Like wow!  Trevor Harwood at the go-to IoT site Postscapes has teamed up with Harbor Research to create a “little” infographic (by my calculations it is about 2 miles horizontally by 3 miles vertically!!) that tells all you need to know about the IoT (download here: I wouldn’t attempt to do a screen grab: couldn’t do justice to it!).

I’ve been looking at it for several hours, and still haven’t processed all the information, but I think you’ll find it invaluable to introduce newbies to the IoT and all of its aspects (I was particularly impressed by several of the case studies that I hadn’t read about before).

Download it now, then study it carefully. Nice job!

comments: 0 » tags: ,

Google makes IoT mainstream

Posted on 21st January 2014 in design, home automation, Internet of Things, M2M, management, strategy

We won’t know for a while the direct impact that Google’s stunning, multi-billion dollar acquisition of Nest will have, but one thing is for sure: it’s given the IoT an unprecedented level of recognition, and my bet is that history will judge that as a critical step in the IoT’s commercialization. After all, Nest only has two products, and their price premium compared to competing thermostats and smoke detectors meant they were definitely niche players.  Now, the “Google Effect” will mean that they’ll get a disproportionate amount of media attention, just as the driverless car has.

That’s no small thing, especially for the IoT in general, which got more attention in 2013, but, IMHO, still remains unheard of among the general public.  I suspect that the phrase “Internet of Things” got more exposure last week because of the Nest deal than it ever had in the past.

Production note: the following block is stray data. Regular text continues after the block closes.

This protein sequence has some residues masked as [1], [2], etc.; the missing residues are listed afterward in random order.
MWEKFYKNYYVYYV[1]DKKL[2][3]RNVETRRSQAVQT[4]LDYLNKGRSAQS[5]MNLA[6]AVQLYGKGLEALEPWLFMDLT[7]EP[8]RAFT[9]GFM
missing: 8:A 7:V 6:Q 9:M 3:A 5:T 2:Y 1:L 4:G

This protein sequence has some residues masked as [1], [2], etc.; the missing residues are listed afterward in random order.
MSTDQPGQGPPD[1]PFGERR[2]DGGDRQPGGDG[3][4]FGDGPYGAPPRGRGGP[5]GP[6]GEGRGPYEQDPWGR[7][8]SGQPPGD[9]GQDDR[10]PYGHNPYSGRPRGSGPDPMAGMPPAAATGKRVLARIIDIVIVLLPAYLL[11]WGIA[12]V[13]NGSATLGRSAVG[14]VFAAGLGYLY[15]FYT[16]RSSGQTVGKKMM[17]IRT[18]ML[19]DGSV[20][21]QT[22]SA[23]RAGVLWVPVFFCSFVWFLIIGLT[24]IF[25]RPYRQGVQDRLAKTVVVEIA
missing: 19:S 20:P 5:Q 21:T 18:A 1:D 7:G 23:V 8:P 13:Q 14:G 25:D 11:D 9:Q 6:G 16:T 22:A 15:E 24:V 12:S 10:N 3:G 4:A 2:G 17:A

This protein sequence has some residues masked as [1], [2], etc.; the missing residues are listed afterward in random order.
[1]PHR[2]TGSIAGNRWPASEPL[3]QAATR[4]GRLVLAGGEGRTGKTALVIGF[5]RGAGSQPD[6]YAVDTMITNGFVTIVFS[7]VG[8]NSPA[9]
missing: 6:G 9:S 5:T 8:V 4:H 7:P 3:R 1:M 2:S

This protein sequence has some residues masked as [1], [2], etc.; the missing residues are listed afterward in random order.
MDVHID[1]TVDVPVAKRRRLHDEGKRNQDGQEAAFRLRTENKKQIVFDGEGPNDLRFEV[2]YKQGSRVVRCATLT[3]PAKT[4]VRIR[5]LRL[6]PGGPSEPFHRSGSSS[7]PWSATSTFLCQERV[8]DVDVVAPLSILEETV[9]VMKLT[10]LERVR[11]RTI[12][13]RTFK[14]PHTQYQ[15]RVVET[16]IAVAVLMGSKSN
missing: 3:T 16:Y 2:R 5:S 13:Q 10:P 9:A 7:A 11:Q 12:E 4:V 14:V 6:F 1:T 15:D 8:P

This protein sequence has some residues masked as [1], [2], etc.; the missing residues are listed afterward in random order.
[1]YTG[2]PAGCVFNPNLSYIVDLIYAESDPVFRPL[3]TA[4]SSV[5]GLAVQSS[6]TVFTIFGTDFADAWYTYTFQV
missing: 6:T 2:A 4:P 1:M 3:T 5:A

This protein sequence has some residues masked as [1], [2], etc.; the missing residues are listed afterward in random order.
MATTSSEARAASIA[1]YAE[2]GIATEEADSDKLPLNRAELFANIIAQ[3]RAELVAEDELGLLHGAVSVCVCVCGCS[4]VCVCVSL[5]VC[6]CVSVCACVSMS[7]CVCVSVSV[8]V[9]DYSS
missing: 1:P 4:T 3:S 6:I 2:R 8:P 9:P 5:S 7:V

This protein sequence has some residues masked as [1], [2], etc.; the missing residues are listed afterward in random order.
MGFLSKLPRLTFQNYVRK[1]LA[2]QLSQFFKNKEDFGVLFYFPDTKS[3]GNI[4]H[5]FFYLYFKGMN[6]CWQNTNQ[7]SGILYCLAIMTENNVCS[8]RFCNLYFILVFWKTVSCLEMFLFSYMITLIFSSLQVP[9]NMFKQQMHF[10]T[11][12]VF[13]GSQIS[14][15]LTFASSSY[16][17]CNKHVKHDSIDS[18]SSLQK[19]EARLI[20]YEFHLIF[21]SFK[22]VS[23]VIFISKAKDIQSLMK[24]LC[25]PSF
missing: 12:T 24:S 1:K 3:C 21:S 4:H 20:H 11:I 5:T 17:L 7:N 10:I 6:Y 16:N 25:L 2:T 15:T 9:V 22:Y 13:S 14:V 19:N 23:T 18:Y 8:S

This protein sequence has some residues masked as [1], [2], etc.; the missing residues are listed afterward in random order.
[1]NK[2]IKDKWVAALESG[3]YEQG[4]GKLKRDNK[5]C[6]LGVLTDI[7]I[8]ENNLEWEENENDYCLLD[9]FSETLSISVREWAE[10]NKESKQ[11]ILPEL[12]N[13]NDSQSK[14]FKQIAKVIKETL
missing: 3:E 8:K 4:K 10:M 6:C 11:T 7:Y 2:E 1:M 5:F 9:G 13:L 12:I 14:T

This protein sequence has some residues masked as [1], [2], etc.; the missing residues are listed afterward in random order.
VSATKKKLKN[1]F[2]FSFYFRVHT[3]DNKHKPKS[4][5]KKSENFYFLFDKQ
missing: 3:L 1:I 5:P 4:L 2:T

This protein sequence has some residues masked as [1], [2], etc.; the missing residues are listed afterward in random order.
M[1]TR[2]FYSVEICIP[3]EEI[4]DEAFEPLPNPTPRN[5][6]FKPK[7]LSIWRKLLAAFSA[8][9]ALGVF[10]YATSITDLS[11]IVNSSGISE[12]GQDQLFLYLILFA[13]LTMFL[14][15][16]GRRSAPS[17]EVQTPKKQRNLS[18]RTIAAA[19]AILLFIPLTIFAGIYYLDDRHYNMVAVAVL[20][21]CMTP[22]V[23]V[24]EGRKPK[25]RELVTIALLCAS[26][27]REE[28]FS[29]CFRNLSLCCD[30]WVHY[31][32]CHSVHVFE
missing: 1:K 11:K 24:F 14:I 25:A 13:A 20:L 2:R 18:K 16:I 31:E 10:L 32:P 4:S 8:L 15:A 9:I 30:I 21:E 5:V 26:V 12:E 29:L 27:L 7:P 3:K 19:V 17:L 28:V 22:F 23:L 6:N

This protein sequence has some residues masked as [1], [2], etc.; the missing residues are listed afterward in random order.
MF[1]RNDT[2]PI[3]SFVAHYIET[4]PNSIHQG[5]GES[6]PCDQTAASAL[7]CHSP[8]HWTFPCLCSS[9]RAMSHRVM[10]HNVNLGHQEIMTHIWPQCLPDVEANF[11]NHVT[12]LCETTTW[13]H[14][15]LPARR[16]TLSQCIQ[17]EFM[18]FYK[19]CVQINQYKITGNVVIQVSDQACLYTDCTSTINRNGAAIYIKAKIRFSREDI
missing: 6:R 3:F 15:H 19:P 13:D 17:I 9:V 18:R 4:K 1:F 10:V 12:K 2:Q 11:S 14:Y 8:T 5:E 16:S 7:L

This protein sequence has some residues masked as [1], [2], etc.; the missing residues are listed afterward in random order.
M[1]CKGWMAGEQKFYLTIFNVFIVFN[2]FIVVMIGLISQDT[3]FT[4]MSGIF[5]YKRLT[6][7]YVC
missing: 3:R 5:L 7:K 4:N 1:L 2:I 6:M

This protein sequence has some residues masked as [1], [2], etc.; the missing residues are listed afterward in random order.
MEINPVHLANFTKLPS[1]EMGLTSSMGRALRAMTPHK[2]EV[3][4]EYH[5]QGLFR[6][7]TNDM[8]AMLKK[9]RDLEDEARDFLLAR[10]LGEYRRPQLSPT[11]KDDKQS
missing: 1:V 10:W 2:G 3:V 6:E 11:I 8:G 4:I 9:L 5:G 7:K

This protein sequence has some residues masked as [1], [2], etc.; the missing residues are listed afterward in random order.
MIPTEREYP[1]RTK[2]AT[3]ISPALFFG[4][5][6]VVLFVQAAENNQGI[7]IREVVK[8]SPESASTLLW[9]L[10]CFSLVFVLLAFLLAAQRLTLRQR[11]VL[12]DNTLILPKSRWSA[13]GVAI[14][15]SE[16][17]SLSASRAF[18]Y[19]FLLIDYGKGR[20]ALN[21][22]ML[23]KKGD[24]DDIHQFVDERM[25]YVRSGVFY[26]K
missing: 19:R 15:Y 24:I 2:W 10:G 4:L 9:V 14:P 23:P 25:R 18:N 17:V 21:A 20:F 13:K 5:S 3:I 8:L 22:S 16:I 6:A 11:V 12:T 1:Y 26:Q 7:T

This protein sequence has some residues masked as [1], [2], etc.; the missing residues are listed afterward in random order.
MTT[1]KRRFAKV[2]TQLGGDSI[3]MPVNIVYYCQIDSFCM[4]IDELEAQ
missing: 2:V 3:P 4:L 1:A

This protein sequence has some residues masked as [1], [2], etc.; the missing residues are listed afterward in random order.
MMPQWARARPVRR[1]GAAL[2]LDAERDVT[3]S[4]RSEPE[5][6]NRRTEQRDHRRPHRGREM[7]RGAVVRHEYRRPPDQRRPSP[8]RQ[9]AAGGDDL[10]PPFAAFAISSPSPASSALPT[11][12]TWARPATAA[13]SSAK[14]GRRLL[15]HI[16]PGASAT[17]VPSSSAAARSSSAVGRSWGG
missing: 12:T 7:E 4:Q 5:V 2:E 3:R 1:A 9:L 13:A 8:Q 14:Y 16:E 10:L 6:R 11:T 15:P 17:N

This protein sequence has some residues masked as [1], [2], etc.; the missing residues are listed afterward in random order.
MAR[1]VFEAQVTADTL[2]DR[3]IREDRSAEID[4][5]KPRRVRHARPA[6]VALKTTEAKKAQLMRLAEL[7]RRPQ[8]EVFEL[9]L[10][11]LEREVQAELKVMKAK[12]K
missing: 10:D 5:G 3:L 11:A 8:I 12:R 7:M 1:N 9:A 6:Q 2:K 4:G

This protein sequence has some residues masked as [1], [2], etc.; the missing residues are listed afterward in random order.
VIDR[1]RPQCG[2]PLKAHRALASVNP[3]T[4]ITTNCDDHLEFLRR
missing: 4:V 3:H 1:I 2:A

Nest 2.0 thermostat

Nest 2.0 thermostat

Of course, there are some big imponderables in the deal. Google’s past in consumer acquisitions (i.e., Motorola) isn’t exactly stunningly successful, and it’s hard to tell now how much they’ll want to grow the Nest line, or whether they’ll decide to make radical cuts in the devices’ prices to gain market share. I do suspect that one part of Nest’s strategy, adoption of the Apple closed-standards approach, will go bye-bye: not only is it incompatible with the whole Android philosophy, but it also makes no sense from an IoT standpoint, since the only way the IoT will ever succeed will be by standardizing on a small number of open systems (I’m a FIERCE Mac zealot, but still think that history will judge their devotion to a closed system to be a quirk: I always look to nature for inspiration, and nature doesn’t do things that way!).

The other big question about the deal is whether there will be a Chinese wall between data from Nest devices and Google’s omniverous data maw.  Nest CEO Tony Fadell says that the data will remain with Nest, but that seems highly-unlikely over time. We shall see…

At any rate, it seems to me that this is, on whole, a critical watershed in the IoT’s commercialization, and we’re likely to see new interest among the general business community and the public as a result!

comments: 3 »

TellSpec: IoT device that can be a life-saver — and the killer app!

Posted on 10th December 2013 in design, environmental, health, Internet of Things, M2M

Whenever someone tries to dismiss the Internet of Things as a nice future vision, I love to rebut them with an example — such as the bassinettes in the Toronto Hospital for  Sick Children that allow doctors to diagnose a life-threatening infection a day before there are visible symptoms — that shows the IoT’s not only a reality, but is also saving lives!   That usually stops them in their tracks.   .